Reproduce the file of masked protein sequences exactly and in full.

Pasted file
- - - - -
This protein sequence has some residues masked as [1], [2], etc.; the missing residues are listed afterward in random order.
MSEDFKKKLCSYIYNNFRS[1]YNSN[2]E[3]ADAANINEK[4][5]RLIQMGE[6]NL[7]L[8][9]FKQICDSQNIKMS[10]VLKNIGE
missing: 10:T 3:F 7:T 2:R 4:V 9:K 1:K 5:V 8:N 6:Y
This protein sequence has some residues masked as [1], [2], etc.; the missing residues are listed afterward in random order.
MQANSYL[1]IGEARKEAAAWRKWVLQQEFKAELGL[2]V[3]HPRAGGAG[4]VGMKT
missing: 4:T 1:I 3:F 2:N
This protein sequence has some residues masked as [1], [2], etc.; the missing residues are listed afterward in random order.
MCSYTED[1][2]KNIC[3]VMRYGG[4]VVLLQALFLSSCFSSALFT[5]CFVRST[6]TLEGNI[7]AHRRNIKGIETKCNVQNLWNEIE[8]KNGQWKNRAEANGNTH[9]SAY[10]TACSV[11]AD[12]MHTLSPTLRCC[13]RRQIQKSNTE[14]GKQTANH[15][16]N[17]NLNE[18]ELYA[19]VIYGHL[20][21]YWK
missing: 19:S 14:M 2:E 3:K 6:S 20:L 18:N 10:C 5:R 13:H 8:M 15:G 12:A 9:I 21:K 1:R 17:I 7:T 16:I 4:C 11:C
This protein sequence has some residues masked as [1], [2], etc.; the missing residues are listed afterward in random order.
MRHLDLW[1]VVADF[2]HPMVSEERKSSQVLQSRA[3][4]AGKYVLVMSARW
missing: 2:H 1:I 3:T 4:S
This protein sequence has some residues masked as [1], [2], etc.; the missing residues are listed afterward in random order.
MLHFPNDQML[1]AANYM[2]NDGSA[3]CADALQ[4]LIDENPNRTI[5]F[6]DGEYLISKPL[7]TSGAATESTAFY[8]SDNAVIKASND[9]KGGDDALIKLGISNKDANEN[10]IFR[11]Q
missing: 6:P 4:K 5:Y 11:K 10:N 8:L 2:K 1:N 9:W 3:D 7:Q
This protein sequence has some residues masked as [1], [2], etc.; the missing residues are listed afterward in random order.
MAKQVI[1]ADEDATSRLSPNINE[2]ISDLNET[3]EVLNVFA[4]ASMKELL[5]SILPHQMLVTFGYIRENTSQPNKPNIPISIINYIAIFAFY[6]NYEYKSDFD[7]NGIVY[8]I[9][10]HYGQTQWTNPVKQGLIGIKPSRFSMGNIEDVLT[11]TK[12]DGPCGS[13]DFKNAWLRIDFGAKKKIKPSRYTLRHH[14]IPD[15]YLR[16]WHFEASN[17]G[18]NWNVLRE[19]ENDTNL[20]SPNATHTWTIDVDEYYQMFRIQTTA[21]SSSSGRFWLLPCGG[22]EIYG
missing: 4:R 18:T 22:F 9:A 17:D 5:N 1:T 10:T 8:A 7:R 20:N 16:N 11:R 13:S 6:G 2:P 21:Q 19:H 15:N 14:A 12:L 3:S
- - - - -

This protein sequence has some residues masked as [1], [2], etc.; the missing residues are listed afterward in random order.
MSEDFKKKLCSYIYNNFRS[1]YNSN[2]E[3]ADAANINEK[4][5]RLIQMGE[6]NL[7]L[8][9]FKQICDSQNIKMS[10]VLKNIGE
missing: 10:T 3:F 7:T 2:R 4:V 9:K 1:K 5:V 8:N 6:Y
This protein sequence has some residues masked as [1], [2], etc.; the missing residues are listed afterward in random order.
MQANSYL[1]IGEARKEAAAWRKWVLQQEFKAELGL[2]V[3]HPRAGGAG[4]VGMKT
missing: 4:T 1:I 3:F 2:N
This protein sequence has some residues masked as [1], [2], etc.; the missing residues are listed afterward in random order.
MCSYTED[1][2]KNIC[3]VMRYGG[4]VVLLQALFLSSCFSSALFT[5]CFVRST[6]TLEGNI[7]AHRRNIKGIETKCNVQNLWNEIE[8]KNGQWKNRAEANGNTH[9]SAY[10]TACSV[11]AD[12]MHTLSPTLRCC[13]RRQIQKSNTE[14]GKQTANH[15][16]N[17]NLNE[18]ELYA[19]VIYGHL[20][21]YWK
missing: 19:S 14:M 2:E 3:K 6:S 20:L 18:N 10:C 5:R 13:H 8:M 15:G 12:A 9:I 21:K 1:R 17:I 7:T 16:I 4:C 11:C
This protein sequence has some residues masked as [1], [2], etc.; the missing residues are listed afterward in random order.
MRHLDLW[1]VVADF[2]HPMVSEERKSSQVLQSRA[3][4]AGKYVLVMSARW
missing: 2:H 1:I 3:T 4:S
This protein sequence has some residues masked as [1], [2], etc.; the missing residues are listed afterward in random order.
MLHFPNDQML[1]AANYM[2]NDGSA[3]CADALQ[4]LIDENPNRTI[5]F[6]DGEYLISKPL[7]TSGAATESTAFY[8]SDNAVIKASND[9]KGGDDALIKLGISNKDANEN[10]IFR[11]Q
missing: 6:P 4:K 5:Y 11:K 10:N 8:L 2:K 1:N 9:W 3:D 7:Q
This protein sequence has some residues masked as [1], [2], etc.; the missing residues are listed afterward in random order.
MAKQVI[1]ADEDATSRLSPNINE[2]ISDLNET[3]EVLNVFA[4]ASMKELL[5]SILPHQMLVTFGYIRENTSQPNKPNIPISIINYIAIFAFY[6]NYEYKSDFD[7]NGIVY[8]I[9][10]HYGQTQWTNPVKQGLIGIKPSRFSMGNIEDVLT[11]TK[12]DGPCGS[13]DFKNAWLRIDFGAKKKIKPSRYTLRHH[14]IPD[15]YLR[16]WHFEASN[17]G[18]NWNVLRE[19]ENDTNL[20]SPNATHTWTIDVDEYYQMFRIQTTA[21]SSSSGRFWLLPCGG[22]EIYG
missing: 4:R 18:T 22:F 9:A 17:D 5:N 1:T 10:T 8:A 7:R 20:N 16:N 11:R 13:S 6:G 2:P 21:Q 19:H 15:N 14:A 12:L 3:S